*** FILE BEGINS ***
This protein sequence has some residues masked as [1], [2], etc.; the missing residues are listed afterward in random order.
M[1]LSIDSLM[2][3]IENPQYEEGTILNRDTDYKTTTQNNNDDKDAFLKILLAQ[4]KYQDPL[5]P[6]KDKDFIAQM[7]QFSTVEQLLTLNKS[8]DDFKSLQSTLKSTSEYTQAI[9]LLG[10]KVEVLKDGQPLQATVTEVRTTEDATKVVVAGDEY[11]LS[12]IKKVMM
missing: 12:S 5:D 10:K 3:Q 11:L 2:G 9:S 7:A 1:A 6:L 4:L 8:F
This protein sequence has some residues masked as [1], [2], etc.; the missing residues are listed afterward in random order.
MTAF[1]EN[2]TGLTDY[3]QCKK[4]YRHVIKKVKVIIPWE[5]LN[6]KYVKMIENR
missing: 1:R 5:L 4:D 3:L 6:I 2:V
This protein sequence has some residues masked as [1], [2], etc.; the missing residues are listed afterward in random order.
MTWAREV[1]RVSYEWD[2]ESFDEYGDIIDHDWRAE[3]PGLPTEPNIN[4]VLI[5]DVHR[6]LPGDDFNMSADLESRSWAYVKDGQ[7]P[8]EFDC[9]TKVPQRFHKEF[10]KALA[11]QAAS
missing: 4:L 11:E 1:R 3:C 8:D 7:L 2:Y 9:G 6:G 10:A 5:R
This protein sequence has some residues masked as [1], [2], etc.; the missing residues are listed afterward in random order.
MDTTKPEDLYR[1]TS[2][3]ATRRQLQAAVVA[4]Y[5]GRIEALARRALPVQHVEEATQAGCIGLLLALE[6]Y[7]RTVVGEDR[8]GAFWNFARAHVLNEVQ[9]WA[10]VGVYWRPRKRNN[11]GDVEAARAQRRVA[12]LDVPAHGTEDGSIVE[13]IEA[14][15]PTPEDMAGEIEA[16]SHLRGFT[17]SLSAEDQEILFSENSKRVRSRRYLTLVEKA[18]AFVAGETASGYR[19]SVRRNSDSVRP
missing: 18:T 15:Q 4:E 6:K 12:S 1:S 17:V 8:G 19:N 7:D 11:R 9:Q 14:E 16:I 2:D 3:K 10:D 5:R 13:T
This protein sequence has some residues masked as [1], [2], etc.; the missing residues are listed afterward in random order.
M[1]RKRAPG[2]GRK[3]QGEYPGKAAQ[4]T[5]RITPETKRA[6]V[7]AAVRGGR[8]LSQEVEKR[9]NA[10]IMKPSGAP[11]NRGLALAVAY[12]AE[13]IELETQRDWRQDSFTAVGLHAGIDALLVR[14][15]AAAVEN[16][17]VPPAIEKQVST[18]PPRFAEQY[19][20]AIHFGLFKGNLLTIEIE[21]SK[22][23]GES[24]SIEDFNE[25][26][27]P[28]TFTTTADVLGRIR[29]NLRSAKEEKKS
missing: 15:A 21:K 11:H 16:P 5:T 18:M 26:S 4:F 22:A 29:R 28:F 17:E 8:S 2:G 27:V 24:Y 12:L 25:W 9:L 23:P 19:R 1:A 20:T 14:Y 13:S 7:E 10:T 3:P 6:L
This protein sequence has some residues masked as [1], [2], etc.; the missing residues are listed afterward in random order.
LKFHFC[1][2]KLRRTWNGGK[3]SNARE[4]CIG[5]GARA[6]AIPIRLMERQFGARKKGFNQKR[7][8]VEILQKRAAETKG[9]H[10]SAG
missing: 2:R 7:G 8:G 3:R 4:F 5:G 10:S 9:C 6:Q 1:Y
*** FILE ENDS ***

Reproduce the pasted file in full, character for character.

This protein sequence has some residues masked as [1], [2], etc.; the missing residues are listed afterward in random order.
M[1]LSIDSLM[2][3]IENPQYEEGTILNRDTDYKTTTQNNNDDKDAFLKILLAQ[4]KYQDPL[5]P[6]KDKDFIAQM[7]QFSTVEQLLTLNKS[8]DDFKSLQSTLKSTSEYTQAI[9]LLG[10]KVEVLKDGQPLQATVTEVRTTEDATKVVVAGDEY[11]LS[12]IKKVMM
missing: 12:S 5:D 10:K 3:Q 11:L 2:G 9:S 7:A 1:A 6:L 4:L 8:F
This protein sequence has some residues masked as [1], [2], etc.; the missing residues are listed afterward in random order.
MTAF[1]EN[2]TGLTDY[3]QCKK[4]YRHVIKKVKVIIPWE[5]LN[6]KYVKMIENR
missing: 1:R 5:L 4:D 3:L 6:I 2:V
This protein sequence has some residues masked as [1], [2], etc.; the missing residues are listed afterward in random order.
MTWAREV[1]RVSYEWD[2]ESFDEYGDIIDHDWRAE[3]PGLPTEPNIN[4]VLI[5]DVHR[6]LPGDDFNMSADLESRSWAYVKDGQ[7]P[8]EFDC[9]TKVPQRFHKEF[10]KALA[11]QAAS
missing: 4:L 11:E 1:R 3:C 8:D 7:L 2:Y 9:G 6:G 10:A 5:R
This protein sequence has some residues masked as [1], [2], etc.; the missing residues are listed afterward in random order.
MDTTKPEDLYR[1]TS[2][3]ATRRQLQAAVVA[4]Y[5]GRIEALARRALPVQHVEEATQAGCIGLLLALE[6]Y[7]RTVVGEDR[8]GAFWNFARAHVLNEVQ[9]WA[10]VGVYWRPRKRNN[11]GDVEAARAQRRVA[12]LDVPAHGTEDGSIVE[13]IEA[14][15]PTPEDMAGEIEA[16]SHLRGFT[17]SLSAEDQEILFSENSKRVRSRRYLTLVEKA[18]AFVAGETASGYR[19]SVRRNSDSVRP
missing: 18:T 15:Q 4:E 6:K 12:S 1:S 17:V 8:G 19:N 7:D 11:R 9:Q 14:E 16:I 2:D 3:K 10:D 5:R 13:T
This protein sequence has some residues masked as [1], [2], etc.; the missing residues are listed afterward in random order.
M[1]RKRAPG[2]GRK[3]QGEYPGKAAQ[4]T[5]RITPETKRA[6]V[7]AAVRGGR[8]LSQEVEKR[9]NA[10]IMKPSGAP[11]NRGLALAVAY[12]AE[13]IELETQRDWRQDSFTAVGLHAGIDALLVR[14][15]AAAVEN[16][17]VPPAIEKQVST[18]PPRFAEQY[19][20]AIHFGLFKGNLLTIEIE[21]SK[22][23]GES[24]SIEDFNE[25][26][27]P[28]TFTTTADVLGRIR[29]NLRSAKEEKKS
missing: 15:A 21:K 11:H 16:P 5:T 18:M 26:S 4:F 22:A 29:R 28:F 17:E 8:S 2:G 27:V 24:Y 12:L 25:W 9:L 23:P 19:R 1:A 20:T 14:Y 13:S 7:E 10:T 3:P 6:L
This protein sequence has some residues masked as [1], [2], etc.; the missing residues are listed afterward in random order.
LKFHFC[1][2]KLRRTWNGGK[3]SNARE[4]CIG[5]GARA[6]AIPIRLMERQFGARKKGFNQKR[7][8]VEILQKRAAETKG[9]H[10]SAG
missing: 2:R 7:G 8:G 3:R 4:F 5:G 10:S 9:C 6:Q 1:Y